enjoyed success in predicting the deterioration of components, however, current system implementations rely on highbandwidth
hardwired sensors and significant data processing capability to perform feature extraction and classification,
limiting the locations where they can be installed. To extend HUMS capability into new application areas, such as wind
turbine blades or helicopter rotor head components, and other applications impossible to hard wire, the functionality of
HUMS needs to be implemented within a wireless sensor network (WSN). The power, processing and packaging
constraints of a WSN present many challenges. This paper initially considers the performance requirements of a
conventional wired HUMS and contrasts this with that available from state-of the art WSN components. Technical issues
related to power supply, sensor technologies, signal conditioning, damage detection and prognostic algorithms for low
power microprocessors, robustness and data integrity on wireless radio are discussed. The paper further considers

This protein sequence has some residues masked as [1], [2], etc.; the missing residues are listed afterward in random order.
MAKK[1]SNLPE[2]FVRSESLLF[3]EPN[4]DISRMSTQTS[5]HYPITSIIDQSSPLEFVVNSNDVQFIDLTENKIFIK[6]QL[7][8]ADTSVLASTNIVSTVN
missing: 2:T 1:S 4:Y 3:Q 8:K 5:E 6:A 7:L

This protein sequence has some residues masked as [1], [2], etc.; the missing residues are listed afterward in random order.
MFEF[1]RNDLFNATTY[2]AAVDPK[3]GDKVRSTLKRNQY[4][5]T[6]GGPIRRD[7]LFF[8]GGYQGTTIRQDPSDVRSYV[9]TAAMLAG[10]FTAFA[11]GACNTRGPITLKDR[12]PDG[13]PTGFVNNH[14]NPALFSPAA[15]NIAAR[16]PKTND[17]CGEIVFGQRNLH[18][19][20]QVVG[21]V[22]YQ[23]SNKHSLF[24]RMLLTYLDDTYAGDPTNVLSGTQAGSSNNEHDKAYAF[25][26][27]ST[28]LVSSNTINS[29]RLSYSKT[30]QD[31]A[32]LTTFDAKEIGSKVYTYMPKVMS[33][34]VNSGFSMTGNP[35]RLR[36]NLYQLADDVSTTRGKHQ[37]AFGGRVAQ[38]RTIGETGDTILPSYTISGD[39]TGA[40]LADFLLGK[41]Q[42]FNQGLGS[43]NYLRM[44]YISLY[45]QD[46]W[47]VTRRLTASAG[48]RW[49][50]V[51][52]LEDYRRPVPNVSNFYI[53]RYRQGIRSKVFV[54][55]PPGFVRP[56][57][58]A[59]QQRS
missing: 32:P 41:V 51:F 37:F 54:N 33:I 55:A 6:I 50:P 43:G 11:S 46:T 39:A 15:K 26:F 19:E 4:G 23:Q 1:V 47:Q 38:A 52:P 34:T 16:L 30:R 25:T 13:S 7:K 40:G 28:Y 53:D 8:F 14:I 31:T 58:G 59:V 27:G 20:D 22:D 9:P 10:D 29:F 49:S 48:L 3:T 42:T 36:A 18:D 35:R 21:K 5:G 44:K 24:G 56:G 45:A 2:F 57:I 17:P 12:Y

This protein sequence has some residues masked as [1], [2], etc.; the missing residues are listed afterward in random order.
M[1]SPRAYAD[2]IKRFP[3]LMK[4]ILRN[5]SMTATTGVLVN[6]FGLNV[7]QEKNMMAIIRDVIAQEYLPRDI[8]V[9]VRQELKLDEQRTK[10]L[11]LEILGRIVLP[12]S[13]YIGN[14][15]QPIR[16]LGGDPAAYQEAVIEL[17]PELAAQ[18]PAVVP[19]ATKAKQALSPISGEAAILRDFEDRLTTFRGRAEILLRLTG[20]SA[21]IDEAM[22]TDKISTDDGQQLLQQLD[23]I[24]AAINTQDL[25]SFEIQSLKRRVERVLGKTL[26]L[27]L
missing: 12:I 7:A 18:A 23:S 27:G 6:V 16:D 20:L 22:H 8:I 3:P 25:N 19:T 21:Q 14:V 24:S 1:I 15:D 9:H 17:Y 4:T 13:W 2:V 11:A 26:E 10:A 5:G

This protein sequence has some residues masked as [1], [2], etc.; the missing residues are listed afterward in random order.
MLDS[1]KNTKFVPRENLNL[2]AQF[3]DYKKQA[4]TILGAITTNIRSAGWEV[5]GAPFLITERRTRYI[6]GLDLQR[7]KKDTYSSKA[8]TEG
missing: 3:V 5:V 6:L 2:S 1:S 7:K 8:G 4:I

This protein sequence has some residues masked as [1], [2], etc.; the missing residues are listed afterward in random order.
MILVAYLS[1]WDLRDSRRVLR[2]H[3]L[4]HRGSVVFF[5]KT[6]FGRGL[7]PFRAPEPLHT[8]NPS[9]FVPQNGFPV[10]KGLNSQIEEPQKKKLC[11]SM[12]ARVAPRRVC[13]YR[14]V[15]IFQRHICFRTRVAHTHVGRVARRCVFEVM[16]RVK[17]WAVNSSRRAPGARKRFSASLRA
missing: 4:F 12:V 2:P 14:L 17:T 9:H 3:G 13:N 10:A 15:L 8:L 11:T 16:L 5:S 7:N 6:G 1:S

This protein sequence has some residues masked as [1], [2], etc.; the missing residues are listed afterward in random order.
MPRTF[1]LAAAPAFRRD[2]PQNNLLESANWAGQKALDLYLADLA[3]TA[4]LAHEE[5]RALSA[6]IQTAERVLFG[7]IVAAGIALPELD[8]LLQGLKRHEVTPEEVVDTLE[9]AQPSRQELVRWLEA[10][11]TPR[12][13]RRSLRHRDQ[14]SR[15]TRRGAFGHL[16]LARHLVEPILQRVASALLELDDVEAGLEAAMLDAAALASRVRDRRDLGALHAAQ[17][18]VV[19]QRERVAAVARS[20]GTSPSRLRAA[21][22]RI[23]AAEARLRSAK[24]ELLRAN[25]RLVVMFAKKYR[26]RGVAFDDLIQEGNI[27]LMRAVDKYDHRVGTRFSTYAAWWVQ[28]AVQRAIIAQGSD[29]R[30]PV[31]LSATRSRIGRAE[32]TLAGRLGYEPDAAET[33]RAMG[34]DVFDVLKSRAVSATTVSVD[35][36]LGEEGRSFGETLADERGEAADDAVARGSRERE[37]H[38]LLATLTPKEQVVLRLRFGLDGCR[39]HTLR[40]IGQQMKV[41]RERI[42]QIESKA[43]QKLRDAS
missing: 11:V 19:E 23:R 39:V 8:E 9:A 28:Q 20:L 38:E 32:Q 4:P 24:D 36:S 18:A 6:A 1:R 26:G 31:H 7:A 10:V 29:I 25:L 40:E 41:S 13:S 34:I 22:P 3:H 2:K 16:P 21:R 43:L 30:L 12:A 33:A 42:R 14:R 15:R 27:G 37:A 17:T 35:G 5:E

different approaches reported in the literature to overcome system limitations, such as the use of intelligent sensor nodes
which perform local signal processing and transmit only a reduced dataset. Finally, simple statistical measures are
executed on a low power microcontroller to demonstrate the potential of such devices for damage diagnostics.
We consider the performance of a vibration based energy harvester with realistic topologies for the electrical
circuit, including power conditioning through a rectifier. Specifically we apply a novel perturbation approach to
describe the time-varying power harvested in the system, including a rectifier in the circuitry. This approach
considers the full electromechanical coupling between the mechanical and electrical components, including the
amplitude and phase of the mechanical response. The resulting analysis is able to describe the behavior of the